This is a complex model, representing an early steam engine made by Newcomen. The type was commonly called an atmospheric engine because it relied on the condensation of steam to create a partial vacuum under the piston, which was then pushed down by atmospheric pressure. The engines were mainly used for pumping water out of mine shafts. This is a somewhat stylised model made of mainly wood and brass, but it works in the same way using similar mechanisms.
It was supplied as a kit of materials with instructions. Most of the metal parts were supplied as raw stock or partially completed parts. Most of the wooden parts were supplied ready shaped, except the beam itself, which had to be cut from block. Overall dimensions of the completed engine are 440mm high and 265 x 130mm base.
The burner supplied is a standard Wilesco Esbit burner tray. However, I have found the engine works better using a meths burner and have tested it using one from a Mamod MM2. It is situated under the boiler, which is supported by a brass stand surrounding the burner.The boiler was supplied partially completed and appears to be a gardening atomiser! It is a pleasing shape and is perfectly adequate for the very low pressures used in this engine. Finishing consisted of fitting a safety valve, overflow plug and a top cap with a feed pipe. It's dimensions are 82mm diam x 75mm height.
The steam feed is connected to the bottom of the cylinder via a rotary steam valve. The cylinder is 1" diameter. Because there is no crank to define the length of the stroke, this is variable but is approximately 1" when working normally. The piston supplied was a plain aluminium disk. It was rather sloppy and allowed much steam to escape past it so it has been replaced by a more accurately machined brass one. The piston rod exits from the top of the cylinder and is connected to the beam with brass chain.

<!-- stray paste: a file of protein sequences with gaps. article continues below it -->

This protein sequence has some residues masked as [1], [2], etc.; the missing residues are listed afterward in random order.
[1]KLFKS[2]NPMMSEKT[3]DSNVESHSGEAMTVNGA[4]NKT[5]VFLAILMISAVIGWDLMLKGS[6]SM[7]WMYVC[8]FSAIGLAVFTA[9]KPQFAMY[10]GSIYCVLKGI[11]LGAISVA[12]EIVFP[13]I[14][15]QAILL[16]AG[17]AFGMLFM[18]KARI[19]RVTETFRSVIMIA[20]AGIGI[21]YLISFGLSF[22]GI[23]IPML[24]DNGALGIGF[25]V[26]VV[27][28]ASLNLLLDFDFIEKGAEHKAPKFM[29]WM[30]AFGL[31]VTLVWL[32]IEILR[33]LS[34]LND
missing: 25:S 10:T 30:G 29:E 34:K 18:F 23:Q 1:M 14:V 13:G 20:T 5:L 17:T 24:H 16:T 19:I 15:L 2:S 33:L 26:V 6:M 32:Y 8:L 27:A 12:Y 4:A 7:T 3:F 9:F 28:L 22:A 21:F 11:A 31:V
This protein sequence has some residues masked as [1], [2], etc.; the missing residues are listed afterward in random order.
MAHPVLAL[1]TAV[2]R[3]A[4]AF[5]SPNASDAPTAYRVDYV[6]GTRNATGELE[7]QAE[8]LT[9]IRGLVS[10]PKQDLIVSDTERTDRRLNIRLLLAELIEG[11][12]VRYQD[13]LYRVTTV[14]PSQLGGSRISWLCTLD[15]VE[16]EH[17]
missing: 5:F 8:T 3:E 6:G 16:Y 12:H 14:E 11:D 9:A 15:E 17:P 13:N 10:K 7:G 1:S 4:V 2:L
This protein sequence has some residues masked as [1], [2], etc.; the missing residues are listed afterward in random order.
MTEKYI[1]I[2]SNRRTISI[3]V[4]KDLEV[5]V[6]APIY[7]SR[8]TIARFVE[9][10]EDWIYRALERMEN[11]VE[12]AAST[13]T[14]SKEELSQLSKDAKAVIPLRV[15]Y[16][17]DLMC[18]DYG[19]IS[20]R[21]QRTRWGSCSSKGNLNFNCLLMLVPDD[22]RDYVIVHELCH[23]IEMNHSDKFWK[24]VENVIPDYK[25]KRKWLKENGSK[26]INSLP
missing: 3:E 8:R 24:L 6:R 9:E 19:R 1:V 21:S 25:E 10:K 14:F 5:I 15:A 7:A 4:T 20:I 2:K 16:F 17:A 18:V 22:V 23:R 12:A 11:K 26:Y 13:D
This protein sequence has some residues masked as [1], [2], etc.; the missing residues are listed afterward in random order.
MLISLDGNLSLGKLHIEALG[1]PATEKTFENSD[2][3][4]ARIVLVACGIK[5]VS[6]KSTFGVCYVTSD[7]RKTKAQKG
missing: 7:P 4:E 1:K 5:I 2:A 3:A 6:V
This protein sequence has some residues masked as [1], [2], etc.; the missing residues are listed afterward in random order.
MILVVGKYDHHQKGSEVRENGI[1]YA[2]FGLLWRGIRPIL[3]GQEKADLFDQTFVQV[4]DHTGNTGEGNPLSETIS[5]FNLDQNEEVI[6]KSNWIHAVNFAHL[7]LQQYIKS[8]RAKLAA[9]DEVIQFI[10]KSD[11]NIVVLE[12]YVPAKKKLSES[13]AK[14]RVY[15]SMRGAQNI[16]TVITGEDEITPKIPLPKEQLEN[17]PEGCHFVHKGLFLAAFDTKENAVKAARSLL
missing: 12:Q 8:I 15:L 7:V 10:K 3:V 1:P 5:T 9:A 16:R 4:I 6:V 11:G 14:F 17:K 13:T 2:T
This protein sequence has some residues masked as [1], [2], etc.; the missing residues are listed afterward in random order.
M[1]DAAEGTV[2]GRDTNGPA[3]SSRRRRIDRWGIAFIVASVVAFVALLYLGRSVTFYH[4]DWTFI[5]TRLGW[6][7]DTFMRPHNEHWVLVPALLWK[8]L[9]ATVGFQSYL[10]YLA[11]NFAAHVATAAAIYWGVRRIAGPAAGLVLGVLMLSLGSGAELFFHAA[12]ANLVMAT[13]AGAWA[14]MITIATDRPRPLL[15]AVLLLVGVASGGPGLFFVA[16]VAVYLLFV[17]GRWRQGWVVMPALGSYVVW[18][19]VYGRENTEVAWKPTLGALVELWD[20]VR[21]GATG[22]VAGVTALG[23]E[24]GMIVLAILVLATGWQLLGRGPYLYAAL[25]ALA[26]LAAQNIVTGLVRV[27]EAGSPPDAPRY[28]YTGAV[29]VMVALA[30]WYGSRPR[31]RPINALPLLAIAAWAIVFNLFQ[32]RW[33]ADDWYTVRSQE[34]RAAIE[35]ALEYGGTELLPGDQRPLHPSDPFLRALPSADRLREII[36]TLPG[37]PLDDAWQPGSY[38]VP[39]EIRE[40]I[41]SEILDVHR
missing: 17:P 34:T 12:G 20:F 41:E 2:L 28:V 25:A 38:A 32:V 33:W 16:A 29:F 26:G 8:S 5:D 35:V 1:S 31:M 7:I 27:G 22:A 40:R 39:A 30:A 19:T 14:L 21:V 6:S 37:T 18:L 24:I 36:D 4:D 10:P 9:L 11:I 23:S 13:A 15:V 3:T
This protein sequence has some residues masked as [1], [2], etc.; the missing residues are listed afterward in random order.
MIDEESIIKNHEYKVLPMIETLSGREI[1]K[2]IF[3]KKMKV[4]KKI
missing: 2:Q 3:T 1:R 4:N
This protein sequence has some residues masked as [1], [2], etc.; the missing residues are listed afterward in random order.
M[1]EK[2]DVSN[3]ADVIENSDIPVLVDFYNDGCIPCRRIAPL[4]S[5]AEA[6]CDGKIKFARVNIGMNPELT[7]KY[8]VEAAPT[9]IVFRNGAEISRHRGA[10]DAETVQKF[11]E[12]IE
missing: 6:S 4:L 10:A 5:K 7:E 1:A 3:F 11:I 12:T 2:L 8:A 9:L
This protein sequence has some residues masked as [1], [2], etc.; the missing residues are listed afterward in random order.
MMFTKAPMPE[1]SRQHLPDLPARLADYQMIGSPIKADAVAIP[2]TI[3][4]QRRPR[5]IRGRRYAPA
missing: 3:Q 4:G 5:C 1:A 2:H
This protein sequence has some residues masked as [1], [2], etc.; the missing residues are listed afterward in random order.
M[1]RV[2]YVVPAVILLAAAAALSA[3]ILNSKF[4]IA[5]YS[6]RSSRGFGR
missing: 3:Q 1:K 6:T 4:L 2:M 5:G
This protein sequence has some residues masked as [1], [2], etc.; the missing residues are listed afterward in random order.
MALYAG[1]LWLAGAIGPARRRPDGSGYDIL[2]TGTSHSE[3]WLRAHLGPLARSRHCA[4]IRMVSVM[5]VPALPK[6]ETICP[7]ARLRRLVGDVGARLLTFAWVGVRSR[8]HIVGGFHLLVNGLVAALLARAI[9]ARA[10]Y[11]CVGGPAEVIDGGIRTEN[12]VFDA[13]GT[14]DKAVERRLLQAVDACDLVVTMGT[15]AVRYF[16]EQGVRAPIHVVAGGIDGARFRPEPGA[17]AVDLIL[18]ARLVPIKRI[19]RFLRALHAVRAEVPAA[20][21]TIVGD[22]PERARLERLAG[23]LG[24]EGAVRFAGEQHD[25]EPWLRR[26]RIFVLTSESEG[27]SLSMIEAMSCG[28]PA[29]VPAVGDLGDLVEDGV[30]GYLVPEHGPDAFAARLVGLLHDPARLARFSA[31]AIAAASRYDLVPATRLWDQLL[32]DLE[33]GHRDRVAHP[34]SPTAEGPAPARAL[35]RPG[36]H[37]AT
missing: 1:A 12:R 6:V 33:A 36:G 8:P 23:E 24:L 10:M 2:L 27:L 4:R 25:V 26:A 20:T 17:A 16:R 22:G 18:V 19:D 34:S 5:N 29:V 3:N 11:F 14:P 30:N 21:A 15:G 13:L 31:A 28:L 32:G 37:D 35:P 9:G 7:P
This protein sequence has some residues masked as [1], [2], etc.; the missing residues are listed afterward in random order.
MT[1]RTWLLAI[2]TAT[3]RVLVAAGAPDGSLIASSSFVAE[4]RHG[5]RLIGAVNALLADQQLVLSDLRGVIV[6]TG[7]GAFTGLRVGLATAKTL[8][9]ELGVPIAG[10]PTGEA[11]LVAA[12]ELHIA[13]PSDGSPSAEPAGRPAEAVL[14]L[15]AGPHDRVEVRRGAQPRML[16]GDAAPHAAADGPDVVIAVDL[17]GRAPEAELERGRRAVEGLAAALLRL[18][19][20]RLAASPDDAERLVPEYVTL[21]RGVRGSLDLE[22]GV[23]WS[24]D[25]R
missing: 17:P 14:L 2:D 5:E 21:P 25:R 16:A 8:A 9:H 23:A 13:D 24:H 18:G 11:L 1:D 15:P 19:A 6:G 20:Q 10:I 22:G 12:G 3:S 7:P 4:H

Also connected to the same end of the beam with brass chain is a weighted rod which operates a complex linkage. This linkage opens the steam valve and closes the water valve at the bottom of the piston stroke. These two valves are latched in this position and remain there as the piston rises and steam enters the cylinder. When the piston reaches a restriction at the top of it's stroke the steam pressure starts to rise. This pressure raises the piston in a second cylinder. This second piston releases the latch on the valves. When released, the steam valve closes and the water valve opens, allowing a jet of cold water from the top tank into the main cylinder. this causes the steam to condense rapidly, creating a partial vacuum under the piston. Atmospheric pressure then pushes the piston down, relatching the valves and repeating the cycle. At the bottom of the stroke, the condensate, along with the water from the jet, is forced through a (deliberately) leaky non-return valve into a small tank, from where it drains into the main water tank.
The other end of the beam is connected by another brass chain to the piston rod of a pump in the main water tank. This pumps water up to the top tank for condensing purposes. In the real world, this would be the main pump, raising water out of the mine shaft, only a small portion of which would be used by the engine.
I had many problems building this engine and it still is not working properly. A blog of the build process can be seen on the UM&OS forum here